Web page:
The intellectual super-tweeter Alain de Botton gave himself two days before responding with a link to a whole essay, “Alain de Botton onTsunamis and Stoicism”, whose message did not, it’s hoped, come too late to comfort both Peaches Geldof and any Japanese survivors who chanced to find it. “By turning back to the wisdom of the stoic philosophers, we may find a way of tempering some of our expectations and dampening our shock at disasters and bloodshed,” de Botton argued, recalling the suicide of noble Seneca. “As he calmly took the knife to his veins, he remarked – in a sentence we may be wise to repeat to ourselves as we read the news on certain particularly sad mornings – ‘What need is there to weep over parts of life? The whole of it calls for tears.'”
And we need only recall Peaches on the variable price of Lucozade to recognise the persuasiveness of that.
Happily, since Twitter does not always lend itself to learned exchanges, people who turned to Thought for the Day for guidance would have been aware that there exist more cheerful reactions to the prospect of overwhelming tragedy and chaos. On Monday, Indarjit Singh recommended that, since God – or his God anyway – could not be expected to tinker with natural laws He had made earlier, mortals should console themselves with the well-known doggerel by Adam Gordon, concluding: “But two things stand out like stone/ Kindness in another’s troubles; courage in your own.” This, as some commentators testified, can be easier said than done. Singh’s fellow Thinker for the Day (retd), Christina Odone, has established, following repeated viewings of the tsunami, that: “We are all disaster junkies.” And the reason? “It’s been a really tough year, during which we – and not just my family – have felt squeezed by the recession and worried about our future finances. Self-pity is not only boring, it is debilitating, so it is with a huge relief that we have discovered that there is a whole nation who is far worse off.”
Also analysing his feelings upon watching the tsunami on television (in the County Hotel, Chelmsford) was the TLS editor Sir Peter Stothard. “The last house I ever owned in Essex was beyond the flood defences,” he reflected, in a knightly style that 50 Cent might do well to emulate. “So somehow the first pictures seemed reasonable – even appropriate – for an Essex boy returning home. It would be good to see them again. No scene of destruction can match a moving wave and a line of drivers with no sense that something bad is five fields away.”
For some western spectators, however, it has proved impossible to watch the disaster unfold in the same, stoical spirit. What all these philosophers are forgetting is: what will happen to BAGS? And SHOES? De Botton, for all his wisdom, knows sod all about running a Burberry franchise in Osaka. Directly after the earthquake struck, well before the nuclear threat to high-end accessories also emerged, the luxury index had fallen by more than 4%, the reaction summarised in headlines such as “Japan’s Earthquake Sends a Shockwave Through the Luxury Goods Business”. Burberry, with 7% of its sales in Japan, duly lost 6% of its value.
No wonder Anya Hindmarch, the luxury goods magnate, Cameron trade ambassador and proprietress of 22 shops in Japan, promptly added the message: “To all our friends in Japan, we are thinking of you! x”, beneath the words: “Shop now” on her internet store.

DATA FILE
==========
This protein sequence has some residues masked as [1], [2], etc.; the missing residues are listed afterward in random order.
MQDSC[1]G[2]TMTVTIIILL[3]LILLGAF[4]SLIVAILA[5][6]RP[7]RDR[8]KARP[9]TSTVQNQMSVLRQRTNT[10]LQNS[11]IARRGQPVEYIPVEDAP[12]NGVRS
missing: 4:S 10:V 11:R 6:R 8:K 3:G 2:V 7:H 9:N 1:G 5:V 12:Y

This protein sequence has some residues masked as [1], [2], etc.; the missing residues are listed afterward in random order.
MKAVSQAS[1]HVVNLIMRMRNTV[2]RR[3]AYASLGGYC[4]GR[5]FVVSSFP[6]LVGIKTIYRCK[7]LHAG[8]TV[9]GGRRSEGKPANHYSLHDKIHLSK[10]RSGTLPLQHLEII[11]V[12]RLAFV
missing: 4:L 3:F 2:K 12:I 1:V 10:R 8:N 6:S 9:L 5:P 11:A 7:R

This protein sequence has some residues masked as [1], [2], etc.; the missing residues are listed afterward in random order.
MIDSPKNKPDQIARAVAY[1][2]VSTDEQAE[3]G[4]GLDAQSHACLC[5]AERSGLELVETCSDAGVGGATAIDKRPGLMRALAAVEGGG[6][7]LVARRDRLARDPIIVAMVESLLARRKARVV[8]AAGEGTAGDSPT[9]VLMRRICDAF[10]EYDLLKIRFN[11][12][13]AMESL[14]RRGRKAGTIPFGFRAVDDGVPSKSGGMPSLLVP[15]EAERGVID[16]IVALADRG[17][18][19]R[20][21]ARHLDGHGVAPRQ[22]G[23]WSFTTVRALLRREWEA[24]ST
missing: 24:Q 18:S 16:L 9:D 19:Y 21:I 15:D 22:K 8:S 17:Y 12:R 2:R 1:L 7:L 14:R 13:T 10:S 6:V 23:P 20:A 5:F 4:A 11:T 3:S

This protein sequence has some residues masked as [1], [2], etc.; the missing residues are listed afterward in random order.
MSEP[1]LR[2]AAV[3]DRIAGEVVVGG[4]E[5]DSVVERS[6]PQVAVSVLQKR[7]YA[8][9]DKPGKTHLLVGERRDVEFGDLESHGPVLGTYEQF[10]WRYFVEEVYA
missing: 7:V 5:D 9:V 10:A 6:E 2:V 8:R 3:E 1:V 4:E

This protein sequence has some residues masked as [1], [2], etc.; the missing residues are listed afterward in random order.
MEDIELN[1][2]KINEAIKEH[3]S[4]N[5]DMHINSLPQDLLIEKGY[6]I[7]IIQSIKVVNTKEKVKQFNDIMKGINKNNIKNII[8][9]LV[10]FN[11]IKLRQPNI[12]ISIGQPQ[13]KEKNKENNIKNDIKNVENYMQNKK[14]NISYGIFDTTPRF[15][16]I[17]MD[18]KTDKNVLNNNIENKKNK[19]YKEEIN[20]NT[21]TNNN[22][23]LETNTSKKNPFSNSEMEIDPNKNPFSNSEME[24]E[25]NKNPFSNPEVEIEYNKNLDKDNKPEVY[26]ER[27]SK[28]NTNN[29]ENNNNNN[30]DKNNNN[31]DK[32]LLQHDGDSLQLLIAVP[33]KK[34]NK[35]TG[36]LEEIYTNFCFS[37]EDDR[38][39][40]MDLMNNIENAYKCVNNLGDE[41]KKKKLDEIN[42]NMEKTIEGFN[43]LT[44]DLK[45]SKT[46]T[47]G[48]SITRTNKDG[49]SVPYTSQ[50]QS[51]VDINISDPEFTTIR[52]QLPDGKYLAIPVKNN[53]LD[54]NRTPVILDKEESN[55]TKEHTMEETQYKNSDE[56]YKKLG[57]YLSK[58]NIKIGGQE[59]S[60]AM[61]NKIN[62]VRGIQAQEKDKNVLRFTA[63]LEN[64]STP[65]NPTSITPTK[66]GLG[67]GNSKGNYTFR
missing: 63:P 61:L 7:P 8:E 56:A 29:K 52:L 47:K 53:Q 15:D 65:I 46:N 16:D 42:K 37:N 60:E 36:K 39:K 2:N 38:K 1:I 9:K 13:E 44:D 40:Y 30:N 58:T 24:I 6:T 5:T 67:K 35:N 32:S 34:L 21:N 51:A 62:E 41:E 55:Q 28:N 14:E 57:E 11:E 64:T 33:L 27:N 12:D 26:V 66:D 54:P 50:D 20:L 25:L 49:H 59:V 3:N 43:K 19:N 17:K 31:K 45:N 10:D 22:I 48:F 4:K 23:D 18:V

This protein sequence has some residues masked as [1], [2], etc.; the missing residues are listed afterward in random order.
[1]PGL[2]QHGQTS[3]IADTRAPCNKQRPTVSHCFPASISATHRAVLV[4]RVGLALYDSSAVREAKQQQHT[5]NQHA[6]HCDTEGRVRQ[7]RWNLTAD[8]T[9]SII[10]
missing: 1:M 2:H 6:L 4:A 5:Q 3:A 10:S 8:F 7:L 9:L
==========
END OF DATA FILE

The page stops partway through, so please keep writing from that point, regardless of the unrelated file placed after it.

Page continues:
As recently as 10 March, luxury shares were still on the rise and insouciant bag-mongers such as Coach and LVMH had had nothing better to do than squabble over the spoils in a country where, even with China’s advancing army of Veblen goods fanciers, consumers still spend more on luxury tat than anyone else in the world and have done so since Japanese customers created the market in the 80s. Out of Japanese women over 20, almost half own a Louis Vuitton handbag, an enthusiasm for this form of conspicuous consumption thought to be related to population density and limited chances for display.
But the fever spread. Were it not for Japan, more British women might still think it mad or repugnant for mid-market fashion writers to urge investment in a Hindmarch Keaton (£1,195) or Samantha Cameron‘s Cooper Tote (£1,200) or Jimmy Choo sandals (£415) by fellow ambassador Tamara Mellon. Now there are fears the opposite could happen if, as one analyst puts it: “The nuclear accident burdened the general global mood.” Given the critical status of luxury goods among Cameron’s favourites, one of whom, Gabby Bertin, was recently spotted clinging to a Birkin as a pair of Christian Louboutins collapsed – prophetically? – beneath her, it must have been hard to stay stoical in Downing Street.
Riots in the Middle East already threatened luxury: Christian Dior told theInternational Herald Tribune‘s Suzy Menkes: “What we like is stability.” Japan makes it so much worse. At our very own bank, RBS, we find a luxury expert diagnosing an extremity of Japanese suffering that even a new spring tote cannot assuage: “Periods of mourning and a broken infrastructure are not conducive to luxury goods spending or an increased appetite to travel.” And yet, say the optimists, look at recovery after Kobe: bet on Burberry. If he is to keep his keenly contested place atop the list of grotesquely inappropriate responses, 50 Cent might begin by studying the financial pages.